Right of Redemption



Right-of-Redemption-thumbnailWhen Savannah and her best friend Charlotte decide to flip a foreclosed property in nearby Columbia, they talk Savannah’s sister Darcy into putting up the money for the renovations, and go to work.

But no sooner have they ripped up the carpet and torn out the kitchen cabinets, than the previous owner shows up and invokes his statutory right of redemption. After four years in prison for a crime he says he didn’t commit, he’s back in town to clear his name, and he wants his house back. And according to Savannah’s legal-eagle brother Dix, there’s nothing anyone can do to stop him.

Until someone drops him in his tracks, with a murder weapon that has Charlotte’s fingerprints all over it.

Savannah’s husband Rafe has his hands full at the local PD, so the murder investigation falls on another detective, one who doesn’t share Savannah’s conviction that Charlotte wouldn’t hurt a fly. But when Savannah decides to do some investigating of her own, it soon becomes clear that there’s more to this flipping fiasco than meets the eye…


“We should go into business together,” Charlotte said.

I lifted my attention from the salad I was picking at—I would have preferred something with more substance, but it was almost three months since Carrie had been born, so it was time to get serious about shedding the baby weight—and stared at her across the table. “What?”

“I need a job if I’m going to stay in Sweetwater.” She didn’t add that so did I, but it was implied. Or if it wasn’t, I knew it. I couldn’t loaf around forever.

She continued, “I could get my real estate license and we could work together. As a team. That’s a thing, right?”

I nodded. It was a thing. Not everyone is good at everything, and not everyone is good at the same things. So a real estate agent who likes to take listings might work with a real estate agent who likes to work with buyers, and split the money they make between them. That way they both get to do what they like, and they both make money.

I had no idea what I liked. I’d had my real estate license for going on two years, but I hadn’t managed to sell more than a handful of properties in that time. I just didn’t seem to be very good at it, and I was constantly distracted by other things. My husband, my baby, murder… As a result, I was usually thrilled when I landed any client, and couldn’t care less whether it was a buyer or a seller. The idea of having to share the commission I made with someone else was off-putting. I mean, I made so little as it was.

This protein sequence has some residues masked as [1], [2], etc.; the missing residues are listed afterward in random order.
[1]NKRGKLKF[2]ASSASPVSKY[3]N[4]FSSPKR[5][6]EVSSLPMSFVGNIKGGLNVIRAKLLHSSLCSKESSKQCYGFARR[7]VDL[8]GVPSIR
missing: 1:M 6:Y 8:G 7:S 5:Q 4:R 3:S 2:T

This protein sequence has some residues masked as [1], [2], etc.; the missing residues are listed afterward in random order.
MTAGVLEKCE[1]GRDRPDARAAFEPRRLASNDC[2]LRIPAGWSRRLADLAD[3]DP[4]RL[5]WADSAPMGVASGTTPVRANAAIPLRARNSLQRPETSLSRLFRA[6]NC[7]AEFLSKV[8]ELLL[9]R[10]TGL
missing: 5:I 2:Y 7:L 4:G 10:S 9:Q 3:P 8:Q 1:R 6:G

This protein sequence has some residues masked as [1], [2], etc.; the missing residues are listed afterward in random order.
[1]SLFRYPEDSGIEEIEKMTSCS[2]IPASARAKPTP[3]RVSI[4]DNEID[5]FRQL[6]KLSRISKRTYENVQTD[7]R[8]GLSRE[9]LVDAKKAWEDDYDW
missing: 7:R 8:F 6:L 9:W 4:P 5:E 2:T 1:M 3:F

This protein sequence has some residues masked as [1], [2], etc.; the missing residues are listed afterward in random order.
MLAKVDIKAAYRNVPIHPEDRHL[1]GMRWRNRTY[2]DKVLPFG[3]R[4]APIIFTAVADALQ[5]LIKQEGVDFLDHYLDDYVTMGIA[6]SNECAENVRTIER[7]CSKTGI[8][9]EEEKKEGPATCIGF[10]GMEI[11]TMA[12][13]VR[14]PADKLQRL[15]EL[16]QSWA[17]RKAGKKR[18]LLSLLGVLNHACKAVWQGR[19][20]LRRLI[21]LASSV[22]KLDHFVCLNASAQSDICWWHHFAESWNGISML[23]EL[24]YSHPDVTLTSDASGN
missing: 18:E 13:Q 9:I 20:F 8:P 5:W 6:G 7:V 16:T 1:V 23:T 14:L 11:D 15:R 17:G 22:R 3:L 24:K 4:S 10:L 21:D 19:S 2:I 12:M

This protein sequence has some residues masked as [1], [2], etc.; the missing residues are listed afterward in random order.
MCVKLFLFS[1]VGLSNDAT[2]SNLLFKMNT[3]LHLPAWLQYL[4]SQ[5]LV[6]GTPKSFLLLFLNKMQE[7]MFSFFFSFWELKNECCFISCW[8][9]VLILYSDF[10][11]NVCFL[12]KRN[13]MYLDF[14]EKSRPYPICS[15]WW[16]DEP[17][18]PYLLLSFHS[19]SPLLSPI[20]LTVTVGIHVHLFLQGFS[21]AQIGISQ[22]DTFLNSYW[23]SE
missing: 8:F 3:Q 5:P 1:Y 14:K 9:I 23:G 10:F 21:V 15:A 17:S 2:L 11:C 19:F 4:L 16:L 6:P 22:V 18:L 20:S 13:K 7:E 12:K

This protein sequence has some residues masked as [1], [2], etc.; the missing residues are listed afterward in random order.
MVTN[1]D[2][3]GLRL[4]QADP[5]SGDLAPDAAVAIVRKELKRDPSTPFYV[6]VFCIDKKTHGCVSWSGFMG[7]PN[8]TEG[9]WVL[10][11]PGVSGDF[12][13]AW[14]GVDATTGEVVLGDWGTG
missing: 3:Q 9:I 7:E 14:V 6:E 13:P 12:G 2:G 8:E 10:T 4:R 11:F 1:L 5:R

And aside from that, what if Charlotte turned out to be a better realtor than me? Then I’d feel even worse about myself than I did now.

But of course I couldn’t tell her that. She had enough to deal with, between her impending divorce and custody battle, her kids, and her parents. She didn’t need to hear that I didn’t want to work too closely with her.

So— “It isn’t as easy as it looks,” I told her instead. “You know how, when you watch House Hunters on HGTV, the buyers always pick one of the three houses at the end of the show?”

Charlotte nodded.

“That doesn’t always happen in real life. Sometimes you show them dozens of houses, and at the end of it, they don’t like any of them, and they decide they’re just going to rent for a while. And then six months turn into a year, and by the time their lease is up and they’re ready to buy something, they’ve met another realtor in line for coffee, and they don’t call you back. He gets their business. And you did all that work for nothing.”

Charlotte stared at me.

“And it takes time to get a real estate license. At least three or four months of classes. If you started now, you wouldn’t be licensed until the summer.”

“That won’t work,” Charlotte said. “I need to make money now.”